After retraction of the anterior teeth for 12 months, all implant screws were removed. The lingual orthodontic treatment was completed, and the use of upper and lower removable retainers was started when the patient was 25 years and 10 months old. The active treatment including the implant placement lasted 29 months. Profile improvement and marked retraction of the anterior teeth were achieved.
The patient showed good occlusion, and her facial profile was improved with retraction of the upper and lower lips (Figure 4). The dental arches were aligned and leveled, and ideal overbite and overjet were established (Figure 5). A panoramic radiograph showed no radiolucent layers or any forms of inflammation in the alveolar bone. Cephalometric superimposition showed a lingual inclination of the upper incisors, with a decrease of Mx 1 to FH from 118.6° to 107.1°. The proclined lower incisors were uprighted from 98.6° to 90.6° (IMPA), and the interincisal angle increased from 106.9° to 130.1° (Table 1). The upper molars showed little anchorage loss, whereas the mandibular molars were uprighted and slightly intruded (Figure 6).
A lingual orthodontic technique enables an esthetically pleasing appearance along with an invisible treatment; however, just as with labial treatment, the anchorage requirement is critical. En masse retraction of the six anterior teeth requires stationary or absolute anchorage and acceptance of conventional intra- or extraoral reinforcement such as the use of a headgear. However, adult patients who require the lingual appliance often reject use of the headgear because of social and esthetic concerns,6 and this can result in anchorage loss and unsatisfactory treatment results. The introduction of temporary implants as an alternative to orthodontic anchorage can resolve this problem. We considered that lingual treatment combined with implant anchorage would provide reliable and comfortable results for the patients who request invisible treatment today.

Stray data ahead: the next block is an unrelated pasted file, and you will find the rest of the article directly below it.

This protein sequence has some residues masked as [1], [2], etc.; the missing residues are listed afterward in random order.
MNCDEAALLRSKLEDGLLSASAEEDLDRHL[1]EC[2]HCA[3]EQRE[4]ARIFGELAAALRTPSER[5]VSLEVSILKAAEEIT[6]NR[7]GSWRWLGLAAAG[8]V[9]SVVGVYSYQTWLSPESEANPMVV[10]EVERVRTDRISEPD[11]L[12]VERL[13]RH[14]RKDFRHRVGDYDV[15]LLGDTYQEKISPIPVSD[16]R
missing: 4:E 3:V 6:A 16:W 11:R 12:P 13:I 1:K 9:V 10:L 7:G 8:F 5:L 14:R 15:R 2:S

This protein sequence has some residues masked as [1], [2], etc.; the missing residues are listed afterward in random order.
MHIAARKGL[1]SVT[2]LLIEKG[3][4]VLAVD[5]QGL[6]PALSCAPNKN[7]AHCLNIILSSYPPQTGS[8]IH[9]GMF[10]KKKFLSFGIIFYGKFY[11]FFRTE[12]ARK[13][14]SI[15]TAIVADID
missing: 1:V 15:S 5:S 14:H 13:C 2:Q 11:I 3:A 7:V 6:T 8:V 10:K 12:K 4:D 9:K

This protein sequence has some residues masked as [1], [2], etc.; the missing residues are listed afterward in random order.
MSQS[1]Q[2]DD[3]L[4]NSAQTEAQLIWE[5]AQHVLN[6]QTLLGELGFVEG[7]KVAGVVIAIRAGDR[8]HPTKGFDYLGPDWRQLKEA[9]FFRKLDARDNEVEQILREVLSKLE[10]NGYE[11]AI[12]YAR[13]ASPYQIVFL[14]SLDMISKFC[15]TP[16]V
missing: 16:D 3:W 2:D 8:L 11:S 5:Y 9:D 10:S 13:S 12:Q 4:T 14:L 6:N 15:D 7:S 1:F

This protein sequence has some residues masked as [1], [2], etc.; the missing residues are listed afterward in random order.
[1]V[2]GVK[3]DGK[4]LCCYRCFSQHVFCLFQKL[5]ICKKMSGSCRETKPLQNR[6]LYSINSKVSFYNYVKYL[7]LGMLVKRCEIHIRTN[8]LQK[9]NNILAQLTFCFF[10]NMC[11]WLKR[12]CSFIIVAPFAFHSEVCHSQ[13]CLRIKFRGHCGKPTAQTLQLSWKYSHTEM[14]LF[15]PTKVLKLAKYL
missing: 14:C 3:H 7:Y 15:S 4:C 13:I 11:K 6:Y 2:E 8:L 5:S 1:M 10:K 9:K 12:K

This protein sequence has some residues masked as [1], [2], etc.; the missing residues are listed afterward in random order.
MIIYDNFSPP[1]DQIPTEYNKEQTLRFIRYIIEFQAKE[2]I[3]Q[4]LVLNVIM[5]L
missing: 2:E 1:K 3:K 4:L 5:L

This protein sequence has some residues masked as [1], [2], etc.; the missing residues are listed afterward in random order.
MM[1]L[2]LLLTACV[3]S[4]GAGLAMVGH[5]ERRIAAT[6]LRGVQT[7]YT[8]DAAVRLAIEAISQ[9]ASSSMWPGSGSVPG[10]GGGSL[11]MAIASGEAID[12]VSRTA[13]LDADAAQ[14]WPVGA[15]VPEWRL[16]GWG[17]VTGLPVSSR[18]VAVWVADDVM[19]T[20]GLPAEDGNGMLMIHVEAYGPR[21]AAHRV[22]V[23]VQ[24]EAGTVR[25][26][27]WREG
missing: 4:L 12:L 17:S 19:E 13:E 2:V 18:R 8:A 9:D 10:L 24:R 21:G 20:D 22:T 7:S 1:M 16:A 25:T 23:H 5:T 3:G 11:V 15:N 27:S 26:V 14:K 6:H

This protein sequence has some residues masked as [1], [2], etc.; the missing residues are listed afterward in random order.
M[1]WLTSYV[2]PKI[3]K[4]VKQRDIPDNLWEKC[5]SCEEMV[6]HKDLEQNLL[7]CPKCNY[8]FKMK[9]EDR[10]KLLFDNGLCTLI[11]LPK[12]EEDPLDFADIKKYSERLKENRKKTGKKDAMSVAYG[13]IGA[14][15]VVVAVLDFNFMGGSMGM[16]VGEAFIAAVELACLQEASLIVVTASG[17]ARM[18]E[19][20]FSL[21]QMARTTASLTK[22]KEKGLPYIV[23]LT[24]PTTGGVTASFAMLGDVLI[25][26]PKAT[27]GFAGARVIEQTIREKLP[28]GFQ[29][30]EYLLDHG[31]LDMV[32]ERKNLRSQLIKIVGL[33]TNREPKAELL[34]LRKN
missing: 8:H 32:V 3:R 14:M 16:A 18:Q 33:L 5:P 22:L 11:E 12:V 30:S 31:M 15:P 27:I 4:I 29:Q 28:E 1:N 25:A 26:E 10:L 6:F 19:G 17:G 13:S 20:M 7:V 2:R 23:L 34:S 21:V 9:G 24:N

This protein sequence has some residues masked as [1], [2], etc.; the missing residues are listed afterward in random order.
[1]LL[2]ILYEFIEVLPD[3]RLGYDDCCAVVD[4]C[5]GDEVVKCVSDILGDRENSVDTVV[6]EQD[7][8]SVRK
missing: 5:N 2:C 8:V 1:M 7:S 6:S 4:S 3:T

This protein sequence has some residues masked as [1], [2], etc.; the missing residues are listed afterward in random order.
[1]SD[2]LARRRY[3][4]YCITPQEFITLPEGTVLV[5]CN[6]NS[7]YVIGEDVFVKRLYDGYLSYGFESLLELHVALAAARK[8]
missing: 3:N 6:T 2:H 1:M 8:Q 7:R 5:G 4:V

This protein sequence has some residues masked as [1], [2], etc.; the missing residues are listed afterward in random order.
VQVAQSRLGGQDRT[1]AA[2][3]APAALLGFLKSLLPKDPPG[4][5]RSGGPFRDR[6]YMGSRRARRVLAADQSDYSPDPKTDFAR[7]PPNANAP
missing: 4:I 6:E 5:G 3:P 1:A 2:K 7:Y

Implant placement and orientation are important when attempting to establish stationary anchorage. The titanium screw implants must be placed in adequate bone in the palate or mandible and avoid tongue movement and damage to the roots, as well as damage to the major arteries and neuromuscular bundle. By carefully considering these issues during implant planning, an understanding of skeletal anatomy and muscle movement will permit placement of the implants in a few regions. In the present case, the titanium screws were implanted in the buccal alveolar bone of the maxilla and mandible where they remained invisible and sufficient bone thickness was available for stable anchorage.4,5 This region was easily accessible for the surgical procedure and is well tolerated by patients as compared with the palatal area. A recent study showed that failure of implanted screws is associated with a small-diameter screw, inflammation of peri-implant tissue, and a high mandibular plane angle, ie, thin cortical bone.5
The present treatment procedure can be criticized for necessitating surgery for a transient implant. However, the operation is simplified by elimination of the incision, flap raising, and suture because conventional implant surgery requires a full-thickness flap. Our patient easily accepted the surgery, and the postoperative pain and discomfort symptoms were almost negligible. In addition, there was little risk in allowing the implant to heal transmucosally. During active retraction of the anterior teeth, we did not find any loosening of the implants, and peri-implant soft tissue conditions were favorable.
Current orthodontic treatment demands minimum treatment time and minimum patient cooperation while offering maximum treatment efficiency. We concluded that lingual orthodontics is an excellent system for invisible treatment in an adult patient and that implant anchorage with titanium screws can be used for efficient anchorage maintenance with anterior retraction procedures.
Corresponding author: Masayoshi Kawakami, DDS, PhD, Department of Oral and Maxillofacial Surgery, Nara Medical University, 840 Shijo-cho, Kashihara Nara 634-8522, Japan (firstname.lastname@example.org)